The clown was there in his usual spot. Cody ran up to him smiling. As if he could read the little boy’s mind the clown began to make a blue doggy out of a balloon. Cody’s dad just stood there, tapping his foot and looking at his watch. The clown looked at the dad smiling, then for a second the smile dropped. But only for a second. Cody laughed out loud when the blue doggy was made and handed to his sticky hands. “Thank you!” he cried and skipped away, his dad following. The clown waved a white gloved hand at the small boy and his father.
Back at home Cody took his bath and climbed into bed. “Daddy, where’s mommy?” he asked. The dad just shrugged. “But daddy I want mommy to kiss me and the doggy’s goodnight. Where is she?” Again no response. Cody was begining to get impatient. So he began to have a tantrum. “Where is she daddy! Where is mommy! I want mommy!” Frustrated his dad slapped Cody across the face. “Shut up! Mommy is not coming home! Go to bed now.” Shaking with rage his dad turned and slammed the door. Cody stood there tears welling up in his eyes, his cheek burning. Climbing into bed he sobbed himself to sleep again.
Cody wasn’t stupid. He knew where his mommy was. He had liked to pretend he didnt know. But he had had fun with daddy today, so he had to pretend. That didn’t mean he didn’t know though. As he lay in his bed sobbing a face appeared in his window, only for a second. Cody stopped his tears. The face had looked a lot like the clown from the park. Frozen Cody stared at his window. Again it appeared beaming. Slowly it raised a finger to its lips and mouthed a shush. Jumping out of bed Cody ran over and put his face on the glass. Nothing was there. Outside in the hallway a crash sounded. Cody ran to his door. He tried to pull it open but he couldn’t, it was stuck fast. Again a crash sounded in the hallway. A cry from his father came from his parents room. “Dad!” Cody cried out. “Im in here! Im stuck!” he pounded on the door. Again he heard his father cry out. Scared Cody grabbed his balloon dogs and held them close. There were several loud bangs and a sound like metal on metal. His father cried in fear, while a cheerful laugh echoed through the house. Cody shook with fear and sobs. The noises stopped. His father wasn’t shouting anymore and there were no more laughs. The house was silent. Fear and exhaustion finally won over Cody and he drifted off to sleep.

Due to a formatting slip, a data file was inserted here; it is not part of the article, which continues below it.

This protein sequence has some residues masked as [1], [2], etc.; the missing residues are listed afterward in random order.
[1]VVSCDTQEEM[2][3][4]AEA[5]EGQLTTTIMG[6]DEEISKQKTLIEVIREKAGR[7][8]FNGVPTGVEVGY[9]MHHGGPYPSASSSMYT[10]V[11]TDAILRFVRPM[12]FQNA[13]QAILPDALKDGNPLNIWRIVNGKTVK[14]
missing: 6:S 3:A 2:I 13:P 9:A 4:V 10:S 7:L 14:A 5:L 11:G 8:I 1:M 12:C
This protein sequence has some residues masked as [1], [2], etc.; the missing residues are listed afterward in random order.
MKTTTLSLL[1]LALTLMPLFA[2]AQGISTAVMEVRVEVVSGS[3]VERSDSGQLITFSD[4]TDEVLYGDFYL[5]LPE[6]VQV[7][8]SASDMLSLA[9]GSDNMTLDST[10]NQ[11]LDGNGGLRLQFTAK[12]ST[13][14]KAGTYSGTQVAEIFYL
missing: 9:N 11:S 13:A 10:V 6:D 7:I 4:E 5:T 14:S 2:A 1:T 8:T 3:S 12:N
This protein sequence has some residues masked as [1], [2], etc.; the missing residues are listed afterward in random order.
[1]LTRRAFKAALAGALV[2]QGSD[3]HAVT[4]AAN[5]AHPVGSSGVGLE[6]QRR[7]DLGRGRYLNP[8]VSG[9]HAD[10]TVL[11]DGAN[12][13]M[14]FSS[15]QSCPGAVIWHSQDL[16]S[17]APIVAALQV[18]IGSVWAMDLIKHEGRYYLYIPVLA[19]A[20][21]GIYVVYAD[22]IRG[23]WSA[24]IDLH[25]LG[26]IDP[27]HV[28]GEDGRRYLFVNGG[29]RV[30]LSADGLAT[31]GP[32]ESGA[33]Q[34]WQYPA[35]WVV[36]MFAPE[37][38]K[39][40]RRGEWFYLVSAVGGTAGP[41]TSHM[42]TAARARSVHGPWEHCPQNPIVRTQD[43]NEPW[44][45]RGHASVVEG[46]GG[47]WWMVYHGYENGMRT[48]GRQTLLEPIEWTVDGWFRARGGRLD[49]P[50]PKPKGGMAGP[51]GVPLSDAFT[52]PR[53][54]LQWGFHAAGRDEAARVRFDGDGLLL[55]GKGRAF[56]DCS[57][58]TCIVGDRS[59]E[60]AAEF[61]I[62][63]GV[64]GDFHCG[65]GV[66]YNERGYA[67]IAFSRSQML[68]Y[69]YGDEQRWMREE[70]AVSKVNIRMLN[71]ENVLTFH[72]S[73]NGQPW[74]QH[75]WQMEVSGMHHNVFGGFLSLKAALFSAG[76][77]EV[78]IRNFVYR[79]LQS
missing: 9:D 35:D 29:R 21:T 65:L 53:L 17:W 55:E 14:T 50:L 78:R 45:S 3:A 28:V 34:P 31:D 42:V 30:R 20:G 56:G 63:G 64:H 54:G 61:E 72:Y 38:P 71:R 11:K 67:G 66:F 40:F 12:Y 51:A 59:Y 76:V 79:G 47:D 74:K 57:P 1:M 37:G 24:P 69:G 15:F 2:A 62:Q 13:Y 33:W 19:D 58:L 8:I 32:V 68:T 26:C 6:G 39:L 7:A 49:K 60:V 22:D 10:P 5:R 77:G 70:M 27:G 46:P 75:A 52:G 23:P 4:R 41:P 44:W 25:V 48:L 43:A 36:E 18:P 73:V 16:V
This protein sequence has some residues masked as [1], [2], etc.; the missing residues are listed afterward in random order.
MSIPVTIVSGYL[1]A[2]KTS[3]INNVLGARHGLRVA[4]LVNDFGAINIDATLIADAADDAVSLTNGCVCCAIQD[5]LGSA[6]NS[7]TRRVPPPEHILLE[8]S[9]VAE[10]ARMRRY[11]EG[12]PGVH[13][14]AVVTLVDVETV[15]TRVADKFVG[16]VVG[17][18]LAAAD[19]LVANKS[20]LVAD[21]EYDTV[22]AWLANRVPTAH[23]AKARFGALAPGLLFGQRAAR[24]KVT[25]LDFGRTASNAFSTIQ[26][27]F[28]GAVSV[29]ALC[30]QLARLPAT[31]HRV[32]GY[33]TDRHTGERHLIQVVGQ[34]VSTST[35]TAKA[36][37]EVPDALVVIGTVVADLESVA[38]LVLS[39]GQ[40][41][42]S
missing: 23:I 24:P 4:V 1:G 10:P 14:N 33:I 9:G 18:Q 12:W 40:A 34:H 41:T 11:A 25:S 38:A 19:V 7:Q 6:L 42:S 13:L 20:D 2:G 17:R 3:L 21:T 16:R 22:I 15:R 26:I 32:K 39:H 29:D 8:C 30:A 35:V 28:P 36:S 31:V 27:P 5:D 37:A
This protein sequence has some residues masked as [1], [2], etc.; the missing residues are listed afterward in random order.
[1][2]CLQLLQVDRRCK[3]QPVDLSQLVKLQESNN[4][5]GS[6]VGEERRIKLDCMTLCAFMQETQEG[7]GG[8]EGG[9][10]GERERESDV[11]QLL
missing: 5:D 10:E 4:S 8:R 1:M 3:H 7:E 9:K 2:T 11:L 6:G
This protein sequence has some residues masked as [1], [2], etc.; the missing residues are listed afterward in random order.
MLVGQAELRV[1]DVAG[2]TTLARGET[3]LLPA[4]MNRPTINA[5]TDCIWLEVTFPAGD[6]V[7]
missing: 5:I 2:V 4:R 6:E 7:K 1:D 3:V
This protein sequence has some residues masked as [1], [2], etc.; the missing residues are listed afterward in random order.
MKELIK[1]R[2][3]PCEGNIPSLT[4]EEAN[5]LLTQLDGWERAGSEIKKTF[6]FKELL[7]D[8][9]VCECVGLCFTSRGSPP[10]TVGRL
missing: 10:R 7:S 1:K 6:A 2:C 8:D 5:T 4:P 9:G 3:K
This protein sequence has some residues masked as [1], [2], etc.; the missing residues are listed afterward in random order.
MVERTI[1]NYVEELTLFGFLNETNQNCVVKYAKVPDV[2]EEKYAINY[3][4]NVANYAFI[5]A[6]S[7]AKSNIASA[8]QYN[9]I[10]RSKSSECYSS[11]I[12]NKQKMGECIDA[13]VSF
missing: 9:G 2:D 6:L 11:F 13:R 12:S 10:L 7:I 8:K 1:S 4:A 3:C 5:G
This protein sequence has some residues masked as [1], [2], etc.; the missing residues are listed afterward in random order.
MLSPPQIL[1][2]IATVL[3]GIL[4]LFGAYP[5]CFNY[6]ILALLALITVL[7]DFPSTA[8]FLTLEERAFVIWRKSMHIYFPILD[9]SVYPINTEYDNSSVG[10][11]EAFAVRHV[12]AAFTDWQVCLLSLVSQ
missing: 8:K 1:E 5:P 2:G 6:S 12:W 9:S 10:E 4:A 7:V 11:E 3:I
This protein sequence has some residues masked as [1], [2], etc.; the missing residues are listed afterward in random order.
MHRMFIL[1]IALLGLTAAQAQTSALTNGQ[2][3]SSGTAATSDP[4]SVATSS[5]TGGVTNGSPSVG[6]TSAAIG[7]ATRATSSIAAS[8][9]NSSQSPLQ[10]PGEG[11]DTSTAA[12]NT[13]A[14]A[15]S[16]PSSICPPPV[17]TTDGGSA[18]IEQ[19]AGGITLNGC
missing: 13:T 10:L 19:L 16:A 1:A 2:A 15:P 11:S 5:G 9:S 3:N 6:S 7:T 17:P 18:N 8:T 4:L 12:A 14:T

The next morning Cody was awakened by a hand on his shoulder. A police man was looking down at him with a sad face. “I found the boy.” he said to another officer in the other room. Scooping Cody up the police man carried him downstairs and outside. The sun was hot and blinding. There was a lot of people in his front yard. Neighbors, police, EMT’s, firemen all were standing around busily talking and whispering. “That bastard. It was only a matter of time before he killed her.” One neighbor said.
“Well then who killed him? The boy?” another whispered.
“Please ladies and gentlemen, just step away. Give the family some privacy.” A policeman shouted.
“What family? They’re all dead.” muttered a disgruntled old man.
Cody was taken to an ammbulance and placed in the back while a nice lady began to examine him. She asked some questions and handed him him a drink and placed a blanket over his shoulders. Cody looked out over the sea of people. Some pointed at him, others were busy going in and out of his house. But they were all busy talking. Except one, in the back, barely visible. It was the clown. He was standing and watching Cody. Smiling the clown waved. A small smile crept over Cody’s face. He waved back. Then just like that, the clown was gone. Cody just sat there looking after the clown, wondering where he had disappeared to. Cody had never seen a clown before, but he liked them. He definitely liked clowns.